The coronavirus started as a medical crisis, but quickly produced an unemployment crisis and a state fiscal crisis. Medicaid, the state-operated health care entitlement that covers 67 million low-income Americans, has been strained by all three. As unemployment increases, so does eligibility for the program and the costs that it imposes on states — just as their revenues come under strain. To fill this gap, Congress in March provided $50 billion in extra funding for the program, bailing out states as it did when they faced economic headwinds in 2001, 2003 and 2009.
Yet, Medicaid’s finances are problematic not just in economic downturns. While the economy is growing, states may claim federal funds in proportion to their own expenditures on the program — encouraging them to spend as much as they can. This has led the program’s funds to be distributed in a manner that is neither accountable, focused nor fair. A program supposed to assist the poorest Americans has proven disproportionately lucrative for the wealthiest states.
Congress can get more value out of Medicaid by aligning financial and operational responsibility within the program — so that the federal government would directly provide benefits that it determines are of greatest national importance, while states should be required to pay for further expansions of benefits that they choose to make by themselves.
To qualify for federal funds, states currently must cover Americans with disabilities, children, the elderly and parents with incomes below federally-defined eligibility thresholds, while they may choose to expand the program’s eligibility beyond this floor. For each of their enrollees, states must pay for hospital care, physician services, nursing facility care and home health — but also may choose to cover additional services such as dental care and rehabilitation.
Traditionally the federal government gave the poorest states $3 for every $1 they spent on Medicaid; the wealthiest states could claim $1 for every dollar they spent. For spending on beneficiaries made eligible by the Affordable Care Act, the federal government provides $9 for every $1 that states spend. This makes spending on the program very attractive for states, relative to spending on non-Medicaid activities (for which they receive no money from the federal government for every $1 they spend).
Such arrangements have done a poor job of distributing resources to where they are most needed. Some of the program’s recent expansions have done more to crowd-out private insurance than to reduce the number of Americans uninsured, and allocating funds according to how much states themselves are able to put in allows the wealthiest states with the largest tax bases to claim most. In 2018, Massachusetts received $15,482 in Medicaid funds from the federal government per resident under the poverty line, while Louisiana received only $9,474 — even though both were “expansion” states and Massachusetts collected a lower share of personal income (9.7 percent) in state taxes than Louisiana (9.9 percent).
All 50 states currently impose taxes on hospitals and other medical providers to inflate costs, for which they can claim reimbursement from the federal government — sharing the proceeds with providers. Though Congress has sought to limit this and similar scams, political push-back from states allows much manipulation to remain unchecked. If states are creative in inflating claims for federal reimbursements with a web of indirect payments, tax preferences, managed-care rules and favorable regulatory provisions, it is nearly impossible for the federal government to track and stop.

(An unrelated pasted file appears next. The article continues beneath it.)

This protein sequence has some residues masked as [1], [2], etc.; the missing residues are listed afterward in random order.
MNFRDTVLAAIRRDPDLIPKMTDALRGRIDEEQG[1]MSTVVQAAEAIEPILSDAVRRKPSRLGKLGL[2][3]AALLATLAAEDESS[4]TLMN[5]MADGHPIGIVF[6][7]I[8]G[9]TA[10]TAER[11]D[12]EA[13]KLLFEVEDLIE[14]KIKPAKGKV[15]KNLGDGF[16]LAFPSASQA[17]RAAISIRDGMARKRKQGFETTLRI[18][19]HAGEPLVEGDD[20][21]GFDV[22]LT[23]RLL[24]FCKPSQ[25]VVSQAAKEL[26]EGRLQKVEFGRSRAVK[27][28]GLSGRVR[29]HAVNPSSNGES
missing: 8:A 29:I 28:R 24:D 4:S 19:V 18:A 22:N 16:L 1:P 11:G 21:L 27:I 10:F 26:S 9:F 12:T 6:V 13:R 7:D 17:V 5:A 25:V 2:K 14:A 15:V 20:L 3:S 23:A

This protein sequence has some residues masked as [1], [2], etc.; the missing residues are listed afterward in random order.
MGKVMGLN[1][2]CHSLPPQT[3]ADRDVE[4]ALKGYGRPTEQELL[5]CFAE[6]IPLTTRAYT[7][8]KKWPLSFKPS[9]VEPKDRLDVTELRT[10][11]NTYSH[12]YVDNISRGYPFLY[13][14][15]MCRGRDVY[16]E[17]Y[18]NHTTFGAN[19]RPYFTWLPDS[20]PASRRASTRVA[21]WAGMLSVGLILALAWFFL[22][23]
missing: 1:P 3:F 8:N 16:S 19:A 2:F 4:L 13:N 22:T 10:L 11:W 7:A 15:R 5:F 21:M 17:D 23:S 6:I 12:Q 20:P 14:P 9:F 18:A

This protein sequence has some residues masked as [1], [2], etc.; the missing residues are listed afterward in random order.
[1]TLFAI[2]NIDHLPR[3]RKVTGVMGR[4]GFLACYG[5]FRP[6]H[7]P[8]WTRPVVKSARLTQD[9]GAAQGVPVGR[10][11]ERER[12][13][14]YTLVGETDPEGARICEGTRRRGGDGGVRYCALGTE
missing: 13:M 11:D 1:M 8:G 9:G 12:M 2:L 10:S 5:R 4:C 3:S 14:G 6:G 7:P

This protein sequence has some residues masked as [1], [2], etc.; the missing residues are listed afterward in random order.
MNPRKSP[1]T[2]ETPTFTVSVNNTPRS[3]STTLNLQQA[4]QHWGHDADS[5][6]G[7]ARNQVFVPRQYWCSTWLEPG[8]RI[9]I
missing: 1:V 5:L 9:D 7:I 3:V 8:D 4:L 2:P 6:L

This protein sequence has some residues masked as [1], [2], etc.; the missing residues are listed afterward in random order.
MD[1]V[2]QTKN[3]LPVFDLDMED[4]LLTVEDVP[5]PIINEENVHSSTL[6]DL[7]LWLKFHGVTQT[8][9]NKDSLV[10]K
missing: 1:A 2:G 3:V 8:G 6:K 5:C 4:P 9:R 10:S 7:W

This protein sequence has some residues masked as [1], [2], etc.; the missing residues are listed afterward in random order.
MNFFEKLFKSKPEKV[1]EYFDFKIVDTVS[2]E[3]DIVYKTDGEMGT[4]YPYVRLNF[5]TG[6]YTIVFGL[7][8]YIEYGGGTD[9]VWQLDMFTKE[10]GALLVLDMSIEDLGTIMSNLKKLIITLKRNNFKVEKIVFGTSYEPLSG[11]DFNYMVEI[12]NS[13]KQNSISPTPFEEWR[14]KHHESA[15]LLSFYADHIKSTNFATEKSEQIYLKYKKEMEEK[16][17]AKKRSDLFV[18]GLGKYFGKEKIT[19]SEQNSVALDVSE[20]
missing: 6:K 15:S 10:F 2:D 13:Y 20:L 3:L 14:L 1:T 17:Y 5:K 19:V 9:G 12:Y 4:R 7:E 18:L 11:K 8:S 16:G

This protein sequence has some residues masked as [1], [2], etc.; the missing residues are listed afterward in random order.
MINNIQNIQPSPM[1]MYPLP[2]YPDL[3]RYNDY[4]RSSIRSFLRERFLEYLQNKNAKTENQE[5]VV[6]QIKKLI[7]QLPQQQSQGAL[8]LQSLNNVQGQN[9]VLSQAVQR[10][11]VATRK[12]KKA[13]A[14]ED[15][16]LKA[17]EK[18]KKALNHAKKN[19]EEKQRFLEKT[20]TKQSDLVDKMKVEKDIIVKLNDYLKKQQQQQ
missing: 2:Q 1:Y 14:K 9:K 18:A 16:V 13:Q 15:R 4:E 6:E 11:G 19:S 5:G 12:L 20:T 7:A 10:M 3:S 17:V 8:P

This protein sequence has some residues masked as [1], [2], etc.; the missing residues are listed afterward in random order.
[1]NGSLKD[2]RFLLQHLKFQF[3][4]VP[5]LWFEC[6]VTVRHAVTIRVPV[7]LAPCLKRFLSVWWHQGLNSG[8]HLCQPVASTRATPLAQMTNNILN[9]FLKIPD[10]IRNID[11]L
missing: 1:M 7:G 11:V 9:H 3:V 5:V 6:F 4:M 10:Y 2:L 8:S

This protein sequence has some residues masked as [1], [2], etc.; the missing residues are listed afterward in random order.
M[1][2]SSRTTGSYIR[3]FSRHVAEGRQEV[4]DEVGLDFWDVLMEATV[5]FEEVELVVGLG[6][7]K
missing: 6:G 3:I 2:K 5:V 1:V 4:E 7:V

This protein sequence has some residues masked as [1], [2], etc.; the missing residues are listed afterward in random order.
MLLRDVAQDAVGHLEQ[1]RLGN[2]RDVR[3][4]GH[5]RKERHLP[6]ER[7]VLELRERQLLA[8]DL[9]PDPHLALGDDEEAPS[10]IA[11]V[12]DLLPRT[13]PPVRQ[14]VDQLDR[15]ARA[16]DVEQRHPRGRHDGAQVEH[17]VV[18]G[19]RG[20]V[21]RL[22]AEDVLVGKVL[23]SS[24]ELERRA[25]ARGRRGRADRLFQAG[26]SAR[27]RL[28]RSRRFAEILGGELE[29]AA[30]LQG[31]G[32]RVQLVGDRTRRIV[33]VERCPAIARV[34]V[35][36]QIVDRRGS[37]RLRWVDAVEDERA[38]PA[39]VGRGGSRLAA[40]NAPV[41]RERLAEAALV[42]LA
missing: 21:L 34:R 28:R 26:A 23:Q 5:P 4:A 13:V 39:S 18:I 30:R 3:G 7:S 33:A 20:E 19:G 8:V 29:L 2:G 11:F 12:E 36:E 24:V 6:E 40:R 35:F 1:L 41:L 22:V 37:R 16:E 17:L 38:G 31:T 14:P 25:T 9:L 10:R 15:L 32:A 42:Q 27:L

For the past four decades, Republicans have sought to address these problems by turning Medicaid into a system of block grants or capped allotments. Yet, Democrats have been concerned that fixed federal assistance would simply lead to the erosion of benefits over time, and so have tended to be resolute in their opposition. Nor would such a reform address the vulnerability of the program to the business cycle — and its consistent need for bail-outs in recessions.
As a new Manhattan Institute report explains, though it remains necessary to eliminate the incentives to shift costs and responsibility between states and federal governments, a fresh approach is required.
First, the federal government should take full financial and operational responsibility for core medical care services to Medicaid beneficiaries that states are required to cover. This would protect states from costs that are prone to fluctuate in line with the business cycle, against their fiscal capacity. Second, the federal government should provide a capped allotment to assist each state with the provision of long-term-care services to enrollees. Third, states should be free to expand eligibility and benefits beyond the coverage provided by the federal government — but they should be expected to fully fund it themselves.
In 2018, Medicaid cost taxpayers $593 billion, but the program is poorly-focused on filling unmet needs and remains a constant source of headaches for both state and federal officials. A clearer assignment of responsibilities is needed to make Medicaid fair, focused and accountable.
This piece originally appeared at The Hill
Chris Pope is a senior fellow at the Manhattan Institute and author of a recent report, “Taking the Strain Off Medicaid’s Long-Term Care Program.” Follow him on Twitter here.
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